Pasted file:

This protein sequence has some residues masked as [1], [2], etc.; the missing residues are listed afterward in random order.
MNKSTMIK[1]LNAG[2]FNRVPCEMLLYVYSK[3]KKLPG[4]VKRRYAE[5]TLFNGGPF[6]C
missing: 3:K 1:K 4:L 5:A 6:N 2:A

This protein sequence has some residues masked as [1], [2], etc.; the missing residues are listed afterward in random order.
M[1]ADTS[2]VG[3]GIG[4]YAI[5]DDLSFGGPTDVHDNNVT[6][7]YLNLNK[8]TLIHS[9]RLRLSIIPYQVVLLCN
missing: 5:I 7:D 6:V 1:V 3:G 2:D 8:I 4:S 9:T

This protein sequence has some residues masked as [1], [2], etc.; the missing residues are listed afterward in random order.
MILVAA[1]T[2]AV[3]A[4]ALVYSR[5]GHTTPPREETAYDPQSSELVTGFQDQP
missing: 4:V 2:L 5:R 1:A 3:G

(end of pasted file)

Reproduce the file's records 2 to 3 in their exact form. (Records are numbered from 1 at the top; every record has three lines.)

This protein sequence has some residues masked as [1], [2], etc.; the missing residues are listed afterward in random order.
M[1]ADTS[2]VG[3]GIG[4]YAI[5]DDLSFGGPTDVHDNNVT[6][7]YLNLNK[8]TLIHS[9]RLRLSIIPYQVVLLCN
missing: 5:I 7:D 6:V 1:V 3:G 2:D 8:I 4:S 9:T

This protein sequence has some residues masked as [1], [2], etc.; the missing residues are listed afterward in random order.
MILVAA[1]T[2]AV[3]A[4]ALVYSR[5]GHTTPPREETAYDPQSSELVTGFQDQP
missing: 4:V 2:L 5:R 1:A 3:G